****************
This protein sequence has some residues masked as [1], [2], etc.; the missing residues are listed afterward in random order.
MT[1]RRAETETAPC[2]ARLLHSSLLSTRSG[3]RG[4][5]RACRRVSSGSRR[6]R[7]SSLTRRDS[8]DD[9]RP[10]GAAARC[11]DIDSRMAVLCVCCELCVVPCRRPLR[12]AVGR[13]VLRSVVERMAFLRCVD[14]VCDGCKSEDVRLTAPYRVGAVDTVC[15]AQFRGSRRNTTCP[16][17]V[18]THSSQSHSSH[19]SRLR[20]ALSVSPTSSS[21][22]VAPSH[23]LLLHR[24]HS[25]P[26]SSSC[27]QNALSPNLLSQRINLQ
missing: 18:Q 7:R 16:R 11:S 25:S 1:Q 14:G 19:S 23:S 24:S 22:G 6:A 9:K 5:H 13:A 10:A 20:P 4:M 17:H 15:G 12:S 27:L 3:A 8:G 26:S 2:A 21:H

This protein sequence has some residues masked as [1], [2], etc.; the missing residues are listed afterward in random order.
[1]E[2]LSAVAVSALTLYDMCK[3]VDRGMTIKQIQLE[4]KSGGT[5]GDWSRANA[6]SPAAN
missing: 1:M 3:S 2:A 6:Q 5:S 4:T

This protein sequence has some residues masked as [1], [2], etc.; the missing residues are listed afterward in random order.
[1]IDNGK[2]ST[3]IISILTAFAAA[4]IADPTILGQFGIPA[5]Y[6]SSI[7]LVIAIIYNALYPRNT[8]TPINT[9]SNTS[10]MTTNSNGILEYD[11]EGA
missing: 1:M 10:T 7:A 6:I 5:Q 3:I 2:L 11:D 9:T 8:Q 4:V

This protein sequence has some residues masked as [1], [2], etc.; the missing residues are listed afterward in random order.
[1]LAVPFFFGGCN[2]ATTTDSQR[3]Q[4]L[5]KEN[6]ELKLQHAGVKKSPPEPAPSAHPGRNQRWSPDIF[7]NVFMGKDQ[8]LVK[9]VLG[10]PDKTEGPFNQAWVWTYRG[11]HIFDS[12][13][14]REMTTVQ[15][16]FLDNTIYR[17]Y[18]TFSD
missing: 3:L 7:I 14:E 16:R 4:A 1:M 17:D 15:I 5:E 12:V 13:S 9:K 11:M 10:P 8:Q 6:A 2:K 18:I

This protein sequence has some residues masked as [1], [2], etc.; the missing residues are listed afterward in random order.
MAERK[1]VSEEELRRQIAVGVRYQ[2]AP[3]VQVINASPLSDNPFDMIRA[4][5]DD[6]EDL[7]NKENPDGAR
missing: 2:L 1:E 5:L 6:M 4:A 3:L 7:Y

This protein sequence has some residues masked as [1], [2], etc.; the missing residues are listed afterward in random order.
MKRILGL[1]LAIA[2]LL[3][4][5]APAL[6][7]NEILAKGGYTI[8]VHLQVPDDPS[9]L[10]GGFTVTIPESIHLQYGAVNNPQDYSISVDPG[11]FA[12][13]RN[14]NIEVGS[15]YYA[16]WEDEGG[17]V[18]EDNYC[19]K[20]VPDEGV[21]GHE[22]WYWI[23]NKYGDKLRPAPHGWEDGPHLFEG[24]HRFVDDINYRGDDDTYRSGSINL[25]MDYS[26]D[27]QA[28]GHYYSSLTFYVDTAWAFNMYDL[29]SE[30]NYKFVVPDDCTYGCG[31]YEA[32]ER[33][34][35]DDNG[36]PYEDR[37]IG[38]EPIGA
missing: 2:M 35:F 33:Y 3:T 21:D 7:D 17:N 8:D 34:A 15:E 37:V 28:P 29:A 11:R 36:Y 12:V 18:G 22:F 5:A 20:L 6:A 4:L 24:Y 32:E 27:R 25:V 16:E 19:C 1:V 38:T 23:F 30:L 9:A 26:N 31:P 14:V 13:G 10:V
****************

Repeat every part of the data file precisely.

This protein sequence has some residues masked as [1], [2], etc.; the missing residues are listed afterward in random order.
MT[1]RRAETETAPC[2]ARLLHSSLLSTRSG[3]RG[4][5]RACRRVSSGSRR[6]R[7]SSLTRRDS[8]DD[9]RP[10]GAAARC[11]DIDSRMAVLCVCCELCVVPCRRPLR[12]AVGR[13]VLRSVVERMAFLRCVD[14]VCDGCKSEDVRLTAPYRVGAVDTVC[15]AQFRGSRRNTTCP[16][17]V[18]THSSQSHSSH[19]SRLR[20]ALSVSPTSSS[21][22]VAPSH[23]LLLHR[24]HS[25]P[26]SSSC[27]QNALSPNLLSQRINLQ
missing: 18:Q 7:R 16:R 11:S 25:S 1:Q 14:G 19:S 23:S 24:S 22:G 6:A 9:K 5:H 13:A 10:A 20:P 4:M 17:H 15:G 12:S 27:L 3:A 8:G 26:S 2:A 21:H

This protein sequence has some residues masked as [1], [2], etc.; the missing residues are listed afterward in random order.
[1]E[2]LSAVAVSALTLYDMCK[3]VDRGMTIKQIQLE[4]KSGGT[5]GDWSRANA[6]SPAAN
missing: 1:M 3:S 2:A 6:Q 5:S 4:T

This protein sequence has some residues masked as [1], [2], etc.; the missing residues are listed afterward in random order.
[1]IDNGK[2]ST[3]IISILTAFAAA[4]IADPTILGQFGIPA[5]Y[6]SSI[7]LVIAIIYNALYPRNT[8]TPINT[9]SNTS[10]MTTNSNGILEYD[11]EGA
missing: 1:M 10:T 7:A 6:I 5:Q 3:I 2:L 11:D 9:T 8:Q 4:V

This protein sequence has some residues masked as [1], [2], etc.; the missing residues are listed afterward in random order.
[1]LAVPFFFGGCN[2]ATTTDSQR[3]Q[4]L[5]KEN[6]ELKLQHAGVKKSPPEPAPSAHPGRNQRWSPDIF[7]NVFMGKDQ[8]LVK[9]VLG[10]PDKTEGPFNQAWVWTYRG[11]HIFDS[12][13][14]REMTTVQ[15][16]FLDNTIYR[17]Y[18]TFSD
missing: 3:L 7:I 14:E 16:R 4:A 1:M 17:D 15:I 5:E 12:V 13:S 9:K 11:M 10:P 8:Q 6:A 2:K 18:I

This protein sequence has some residues masked as [1], [2], etc.; the missing residues are listed afterward in random order.
MAERK[1]VSEEELRRQIAVGVRYQ[2]AP[3]VQVINASPLSDNPFDMIRA[4][5]DD[6]EDL[7]NKENPDGAR
missing: 2:L 1:E 5:L 6:M 4:A 3:L 7:Y

This protein sequence has some residues masked as [1], [2], etc.; the missing residues are listed afterward in random order.
MKRILGL[1]LAIA[2]LL[3][4][5]APAL[6][7]NEILAKGGYTI[8]VHLQVPDDPS[9]L[10]GGFTVTIPESIHLQYGAVNNPQDYSISVDPG[11]FA[12][13]RN[14]NIEVGS[15]YYA[16]WEDEGG[17]V[18]EDNYC[19]K[20]VPDEGV[21]GHE[22]WYWI[23]NKYGDKLRPAPHGWEDGPHLFEG[24]HRFVDDINYRGDDDTYRSGSINL[25]MDYS[26]D[27]QA[28]GHYYSSLTFYVDTAWAFNMYDL[29]SE[30]NYKFVVPDDCTYGCG[31]YEA[32]ER[33][34][35]DDNG[36]PYEDR[37]IG[38]EPIGA
missing: 2:M 35:F 33:Y 3:T 21:D 7:D 17:N 8:D 34:A 15:E 37:V 28:P 29:A 11:R 36:Y 12:V 18:G 22:F 5:A 20:L 6:A 4:L 24:Y 32:E 27:R 25:V 16:E 19:C 1:V 38:T 23:F 30:L 9:A 26:N 31:P 14:V 13:G 10:V